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A brush with history: From US Treasury worker to Secret Service agent, local business owner recalls a day with First Lady Jackie Kennedy

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By Tara Vocino


ABC Cigar co-owner Dan Moore was 32 years old when he worked as deputy administrative assistant to the comptroller of the currency when he was assigned to protect First Lady Jackie Kennedy after the late President John F. Kennedy was assassinated on Nov. 22, 1963, in Dallas, Texas. Moore says he still remembers it like it was yesterday.

As the country – and literally, the world – fell into shock and mourning of the loss of the leader of the Free World, the capital was on edge as the government sought answers to the murder of Pres. Kennedy.

Moore recalls sitting in his office at the main U.S. Treasury building in room 311. “Every day I was in town, several Treasury officials would come by at 1:00 p.m.,” Moore said at his Revere Street cigar store on Tuesday. “We’d go across the street at the Washington Hotel for lunch.”

When they didn’t show up, he kept on working. At 1:30 p.m., the door opened and his fellow Treasury workers stood silent. It was then he learned that President Kennedy had been assassinated, Moore said. “Needless to say, not much was said at lunch.”

Several days later, Moore got a phone call from the chief of the U.S. Secret Service, who wanted to see him in his office immediately to discuss a special assignment. He was told to meet with David Powers, was Special Assistant and assistant Appointments Secretary to President Kennedy. “We had a working relationship prior to the assassination when I had to go the White House to see Powers,” Moore said. “He was very close to the president.”

When Moore would want to go to the White House, he’d call the Secret Service to take him directly.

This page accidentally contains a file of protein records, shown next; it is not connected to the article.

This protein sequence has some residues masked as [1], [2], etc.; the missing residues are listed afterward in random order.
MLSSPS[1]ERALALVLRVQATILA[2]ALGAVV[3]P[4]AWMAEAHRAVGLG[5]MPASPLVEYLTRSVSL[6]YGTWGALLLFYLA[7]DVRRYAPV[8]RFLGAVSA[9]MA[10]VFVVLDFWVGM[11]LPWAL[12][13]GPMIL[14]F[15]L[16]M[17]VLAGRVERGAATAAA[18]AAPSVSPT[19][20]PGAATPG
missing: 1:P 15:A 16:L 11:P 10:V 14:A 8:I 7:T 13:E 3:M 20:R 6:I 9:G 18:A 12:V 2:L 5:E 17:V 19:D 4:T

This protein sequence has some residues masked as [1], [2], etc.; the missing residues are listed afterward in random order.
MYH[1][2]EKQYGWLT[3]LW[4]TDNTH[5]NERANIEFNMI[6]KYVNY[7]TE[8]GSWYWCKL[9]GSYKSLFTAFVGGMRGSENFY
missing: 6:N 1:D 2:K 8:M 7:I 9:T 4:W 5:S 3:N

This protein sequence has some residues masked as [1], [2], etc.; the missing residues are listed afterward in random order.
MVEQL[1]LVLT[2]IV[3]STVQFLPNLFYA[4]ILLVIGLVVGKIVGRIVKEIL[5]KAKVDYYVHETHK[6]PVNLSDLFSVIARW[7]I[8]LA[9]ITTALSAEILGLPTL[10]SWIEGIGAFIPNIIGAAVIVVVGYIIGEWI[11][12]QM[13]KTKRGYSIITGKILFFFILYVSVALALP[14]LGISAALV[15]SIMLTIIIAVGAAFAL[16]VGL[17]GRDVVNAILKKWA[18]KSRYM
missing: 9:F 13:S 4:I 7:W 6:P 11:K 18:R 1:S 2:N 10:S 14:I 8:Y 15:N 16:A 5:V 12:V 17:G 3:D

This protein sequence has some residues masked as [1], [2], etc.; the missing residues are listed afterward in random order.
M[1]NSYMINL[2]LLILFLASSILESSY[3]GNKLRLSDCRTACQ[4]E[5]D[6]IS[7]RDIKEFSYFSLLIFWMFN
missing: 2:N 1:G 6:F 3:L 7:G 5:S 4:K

The first time he met with Moore in his office at the White House, Powers closed the doors to his inner office, and what he was going to tell him was not to be discussed with anyone. “She’s coming tomorrow to present an award for bravery to the Secret Service agent, Clint Hill, who was assigned to the [President’s] car in Dallas,” Moore said. “They gave me her schedule.”

They wanted Moore to meet the First Lady at the elevator at a certain time. “She’s yours,” they said. “I asked, “Why me?”

His answer was that Moore knew so many people in the building. Moore’s concern was that he had no formal training as a bodyguard in order to protect the First Lady. They weren’t going to make any announcement of her arrival, so no one would know she was there until then.

On the day of her arrival. Moore went to the elevator banks and took control of all access inside the building, which shocked many of the government workers inside. Suddenly, everything just stopped.

“The elevator door opened,” Moore said. “She stepped out with her sister, and I greeted her.”

They walked down to the main conference room. The Secretary of the Treasury wasn’t there to present the award, so Moore had to go out in the hall to find him. Finally, everyone was together to present the award to Agent Hill, who had jumped on the president’s car during the assassination in order to protect the First Lady.

Following the ceremony, Moore walked her back to the elevator. Later that afternoon, the Chief of Secret Service came down to see him and said he did a nice job.

For a couple hours, Moore was a Secret Service agent at the U.S. Treasury office in 1963. He spoke to Jackie briefly and her sister. “That’s something that doesn’t happen every day of the week,” Moore said. “It was very quiet – you could hear a pin drop.”

Moore said, “Good afternoon, madam” and “This way, please” to the First Lady. He remembered making small talk with the First Lady before and after the award ceremony, adding that she was focused, polite and very calm in spite of all that had happened to her in Dallas just a week or so before.

After all these years, Dan says it’s just something one can never forget. A moment in time – a moment in history.

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